For a moment, though, let’s confine ourselves to Anselm’s assumptions and mode of discourse, the parameters of the exercise he undertook. One of God’s attributes, according to Anselm, is “actual existence.” Three others might be, “omniscience,” “omnipotence” and “omnibenevolence.” What’s missing from this list? Isn’t God’s most important attribute – at least, a monotheistic God’s, which is what we’re talking about – that there are no others?

Indeed, one of the main problems with the Ontological Argument is, it does not “necessarily” prove “God exists.” Rather, to the extent it proves anything, it is, any number of different Gods potentially could exist. That is, if {a, b, c, … n} necessarily comprise God’s ascriptive predicates, we can’t really say something with {a, b, c, … n} “necessarily” exists. Rather, we have to go looking around for it. We sure can say, though, what God isn’t, i.e., something lacking any one of {a, b, c, … n}. A God-candidate missing one of these elements, won’t be God. This doesn’t rule out, however, the possibility any number of different God-candidates possess the feature set {a, b, c, … n}. Which creates a real problem for a God who wants his Chosen People to believe only in Him.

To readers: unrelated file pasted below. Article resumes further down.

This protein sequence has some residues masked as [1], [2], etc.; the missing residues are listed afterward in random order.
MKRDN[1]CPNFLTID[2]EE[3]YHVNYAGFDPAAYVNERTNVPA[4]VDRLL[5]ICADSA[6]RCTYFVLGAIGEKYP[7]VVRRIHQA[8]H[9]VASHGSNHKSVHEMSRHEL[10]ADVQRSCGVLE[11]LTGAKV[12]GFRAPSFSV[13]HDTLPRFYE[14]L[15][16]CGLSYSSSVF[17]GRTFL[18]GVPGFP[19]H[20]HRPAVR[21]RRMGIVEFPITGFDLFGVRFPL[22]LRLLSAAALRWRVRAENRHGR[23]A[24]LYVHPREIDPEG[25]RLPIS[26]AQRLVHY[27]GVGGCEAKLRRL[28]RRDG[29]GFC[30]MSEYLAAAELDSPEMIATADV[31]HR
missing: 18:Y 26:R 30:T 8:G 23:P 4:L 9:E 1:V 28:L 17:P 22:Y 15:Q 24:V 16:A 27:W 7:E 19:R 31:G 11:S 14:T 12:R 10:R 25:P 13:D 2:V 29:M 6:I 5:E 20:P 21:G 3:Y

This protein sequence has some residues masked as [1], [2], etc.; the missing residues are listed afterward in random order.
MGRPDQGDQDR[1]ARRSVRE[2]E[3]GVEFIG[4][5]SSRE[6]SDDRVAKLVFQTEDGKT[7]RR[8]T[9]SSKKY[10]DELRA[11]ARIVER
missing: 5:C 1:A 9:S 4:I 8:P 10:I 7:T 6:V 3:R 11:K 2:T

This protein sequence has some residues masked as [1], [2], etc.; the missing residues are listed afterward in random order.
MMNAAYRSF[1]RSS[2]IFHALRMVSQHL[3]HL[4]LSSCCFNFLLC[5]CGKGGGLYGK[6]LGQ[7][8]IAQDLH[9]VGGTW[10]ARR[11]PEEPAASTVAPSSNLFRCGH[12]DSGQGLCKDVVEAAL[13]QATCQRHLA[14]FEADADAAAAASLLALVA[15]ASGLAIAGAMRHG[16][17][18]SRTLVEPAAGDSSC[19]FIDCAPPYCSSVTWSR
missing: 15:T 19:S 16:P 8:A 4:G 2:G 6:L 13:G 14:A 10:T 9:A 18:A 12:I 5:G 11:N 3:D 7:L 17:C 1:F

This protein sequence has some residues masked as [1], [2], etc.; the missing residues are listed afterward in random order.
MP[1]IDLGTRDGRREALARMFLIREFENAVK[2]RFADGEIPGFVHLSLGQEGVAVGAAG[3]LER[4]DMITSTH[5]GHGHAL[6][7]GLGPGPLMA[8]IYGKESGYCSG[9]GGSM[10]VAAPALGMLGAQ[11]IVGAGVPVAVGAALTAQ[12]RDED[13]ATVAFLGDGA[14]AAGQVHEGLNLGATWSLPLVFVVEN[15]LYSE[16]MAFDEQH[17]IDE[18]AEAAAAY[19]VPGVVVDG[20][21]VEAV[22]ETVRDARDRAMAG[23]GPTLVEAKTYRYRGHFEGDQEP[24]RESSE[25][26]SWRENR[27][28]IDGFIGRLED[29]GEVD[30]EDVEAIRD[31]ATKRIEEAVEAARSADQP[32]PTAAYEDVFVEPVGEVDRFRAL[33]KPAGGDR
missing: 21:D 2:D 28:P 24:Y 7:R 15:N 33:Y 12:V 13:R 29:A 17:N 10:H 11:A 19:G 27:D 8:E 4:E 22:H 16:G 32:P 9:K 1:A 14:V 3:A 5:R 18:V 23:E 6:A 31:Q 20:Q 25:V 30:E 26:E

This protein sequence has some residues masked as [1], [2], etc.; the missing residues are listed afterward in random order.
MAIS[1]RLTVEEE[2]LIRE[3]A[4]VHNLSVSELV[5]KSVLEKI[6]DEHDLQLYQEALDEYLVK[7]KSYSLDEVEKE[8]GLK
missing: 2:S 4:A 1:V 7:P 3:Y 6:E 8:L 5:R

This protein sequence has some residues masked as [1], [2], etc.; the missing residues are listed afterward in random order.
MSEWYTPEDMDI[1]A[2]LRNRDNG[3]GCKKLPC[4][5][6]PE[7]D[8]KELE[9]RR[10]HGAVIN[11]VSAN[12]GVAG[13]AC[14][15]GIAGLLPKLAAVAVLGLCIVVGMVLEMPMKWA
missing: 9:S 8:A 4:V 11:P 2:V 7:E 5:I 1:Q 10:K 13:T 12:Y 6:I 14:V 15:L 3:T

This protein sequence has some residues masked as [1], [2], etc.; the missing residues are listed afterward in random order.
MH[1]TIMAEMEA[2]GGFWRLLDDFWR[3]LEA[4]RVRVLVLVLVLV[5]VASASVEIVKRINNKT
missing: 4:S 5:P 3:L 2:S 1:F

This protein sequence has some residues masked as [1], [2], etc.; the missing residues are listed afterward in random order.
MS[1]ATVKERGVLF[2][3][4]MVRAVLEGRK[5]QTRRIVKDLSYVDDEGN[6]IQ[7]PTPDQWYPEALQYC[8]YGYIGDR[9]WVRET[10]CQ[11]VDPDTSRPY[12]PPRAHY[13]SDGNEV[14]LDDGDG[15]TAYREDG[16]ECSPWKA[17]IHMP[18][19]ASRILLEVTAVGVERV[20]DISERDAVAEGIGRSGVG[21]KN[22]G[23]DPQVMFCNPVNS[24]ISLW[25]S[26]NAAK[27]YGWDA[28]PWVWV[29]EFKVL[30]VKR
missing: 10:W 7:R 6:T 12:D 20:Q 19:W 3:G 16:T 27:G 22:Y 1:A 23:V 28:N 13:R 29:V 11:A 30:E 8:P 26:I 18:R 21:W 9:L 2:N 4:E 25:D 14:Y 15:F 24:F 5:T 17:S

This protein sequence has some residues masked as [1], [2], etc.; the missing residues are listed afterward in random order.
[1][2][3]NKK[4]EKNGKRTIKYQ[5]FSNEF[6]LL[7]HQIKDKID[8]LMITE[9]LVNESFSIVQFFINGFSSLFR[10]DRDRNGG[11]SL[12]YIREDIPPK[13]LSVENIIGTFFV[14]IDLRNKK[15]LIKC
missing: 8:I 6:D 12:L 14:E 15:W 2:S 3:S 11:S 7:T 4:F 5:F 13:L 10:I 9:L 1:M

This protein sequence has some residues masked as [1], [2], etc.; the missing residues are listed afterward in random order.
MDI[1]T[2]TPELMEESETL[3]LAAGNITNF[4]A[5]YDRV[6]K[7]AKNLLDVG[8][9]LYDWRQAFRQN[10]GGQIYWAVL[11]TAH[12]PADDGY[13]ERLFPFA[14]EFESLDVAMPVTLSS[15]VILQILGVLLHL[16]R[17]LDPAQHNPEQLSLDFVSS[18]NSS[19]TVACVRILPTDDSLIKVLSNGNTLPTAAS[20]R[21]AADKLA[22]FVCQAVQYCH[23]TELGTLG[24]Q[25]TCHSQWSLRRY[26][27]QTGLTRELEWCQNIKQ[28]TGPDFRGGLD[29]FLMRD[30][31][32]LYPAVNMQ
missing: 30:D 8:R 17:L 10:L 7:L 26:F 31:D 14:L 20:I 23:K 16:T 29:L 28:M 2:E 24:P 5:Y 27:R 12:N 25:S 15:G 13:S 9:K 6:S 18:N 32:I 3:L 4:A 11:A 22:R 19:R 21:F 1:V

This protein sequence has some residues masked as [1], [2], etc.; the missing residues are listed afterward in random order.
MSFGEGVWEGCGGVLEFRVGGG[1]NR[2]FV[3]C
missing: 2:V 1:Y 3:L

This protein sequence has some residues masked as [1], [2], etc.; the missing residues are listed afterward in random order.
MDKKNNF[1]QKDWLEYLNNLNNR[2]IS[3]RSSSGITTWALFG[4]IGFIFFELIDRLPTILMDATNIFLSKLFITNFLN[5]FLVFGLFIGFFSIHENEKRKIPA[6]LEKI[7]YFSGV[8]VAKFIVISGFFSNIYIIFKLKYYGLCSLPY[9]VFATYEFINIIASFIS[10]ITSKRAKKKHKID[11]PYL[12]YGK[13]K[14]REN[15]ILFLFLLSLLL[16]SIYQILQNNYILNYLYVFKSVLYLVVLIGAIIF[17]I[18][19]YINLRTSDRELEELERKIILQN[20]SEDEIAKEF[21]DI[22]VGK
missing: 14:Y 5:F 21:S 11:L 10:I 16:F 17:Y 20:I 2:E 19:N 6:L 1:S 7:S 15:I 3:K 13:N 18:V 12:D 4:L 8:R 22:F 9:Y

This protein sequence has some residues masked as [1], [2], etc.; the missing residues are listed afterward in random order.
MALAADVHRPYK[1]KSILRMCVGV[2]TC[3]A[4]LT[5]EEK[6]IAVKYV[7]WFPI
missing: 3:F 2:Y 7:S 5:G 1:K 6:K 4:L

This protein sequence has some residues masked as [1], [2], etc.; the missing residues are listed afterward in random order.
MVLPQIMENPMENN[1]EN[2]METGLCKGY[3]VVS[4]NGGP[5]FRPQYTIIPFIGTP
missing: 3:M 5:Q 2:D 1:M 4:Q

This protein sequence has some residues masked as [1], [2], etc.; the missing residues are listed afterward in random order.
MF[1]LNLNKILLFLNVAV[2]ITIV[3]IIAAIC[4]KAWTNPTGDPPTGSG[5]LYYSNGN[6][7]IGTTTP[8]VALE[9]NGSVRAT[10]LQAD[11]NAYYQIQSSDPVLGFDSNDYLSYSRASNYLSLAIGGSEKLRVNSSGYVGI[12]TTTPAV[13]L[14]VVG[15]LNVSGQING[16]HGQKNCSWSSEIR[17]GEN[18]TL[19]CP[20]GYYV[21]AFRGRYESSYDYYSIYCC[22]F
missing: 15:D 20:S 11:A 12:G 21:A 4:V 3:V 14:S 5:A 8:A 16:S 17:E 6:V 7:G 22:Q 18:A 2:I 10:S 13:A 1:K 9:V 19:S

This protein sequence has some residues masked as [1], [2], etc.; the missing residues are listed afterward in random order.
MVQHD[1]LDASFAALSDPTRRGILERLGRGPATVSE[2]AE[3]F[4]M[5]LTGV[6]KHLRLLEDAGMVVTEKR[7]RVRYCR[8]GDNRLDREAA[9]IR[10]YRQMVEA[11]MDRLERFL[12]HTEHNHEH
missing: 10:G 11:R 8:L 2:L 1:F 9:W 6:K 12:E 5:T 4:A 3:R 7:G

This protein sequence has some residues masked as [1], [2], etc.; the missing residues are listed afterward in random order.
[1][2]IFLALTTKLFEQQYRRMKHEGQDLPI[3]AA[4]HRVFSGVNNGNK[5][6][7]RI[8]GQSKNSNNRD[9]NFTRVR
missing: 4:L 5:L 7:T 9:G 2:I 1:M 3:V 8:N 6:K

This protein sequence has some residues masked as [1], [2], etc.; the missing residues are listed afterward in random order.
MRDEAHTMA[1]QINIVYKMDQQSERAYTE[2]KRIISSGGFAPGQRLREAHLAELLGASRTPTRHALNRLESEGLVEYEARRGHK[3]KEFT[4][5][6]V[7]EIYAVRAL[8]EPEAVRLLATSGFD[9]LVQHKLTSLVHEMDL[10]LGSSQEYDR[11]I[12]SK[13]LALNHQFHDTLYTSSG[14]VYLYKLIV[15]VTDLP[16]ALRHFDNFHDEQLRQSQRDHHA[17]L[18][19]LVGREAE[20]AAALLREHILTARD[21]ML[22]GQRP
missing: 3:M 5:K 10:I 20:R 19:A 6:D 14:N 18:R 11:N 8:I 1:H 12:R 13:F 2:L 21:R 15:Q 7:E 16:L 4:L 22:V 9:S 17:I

Certainly this is what Yahweh meant when he told the assembled Hebrews, “You shall have no other gods before me,” Exodus 20:3. This literally was the very first thing he said, after introducing himself: “Hello, I am the Lord your God, who brought you out of the land of Egypt, out of the house of bondage,” Exodus 20:2. You almost can imagine him adding, “Care for some water?” (as we know from Exodus 13:3, the people were getting rather thirsty at this point). Only after this, from Exodus 20:4 through Exodus 31:18, does God lay down a whole bunch of other proscriptions and requirements.

Consider also God’s situation when Moses first encounters him, after peregrinating about the countryside. At Exodus 3:2, God appears in the guise of a “flame of fire out of the midst of a bush; and he looked, and lo, the bush was burning, yet it was not consumed.” This is a very low-to-the-ground deity, indeed; but one of many Gods competing for the early Israelite’s attention and affection.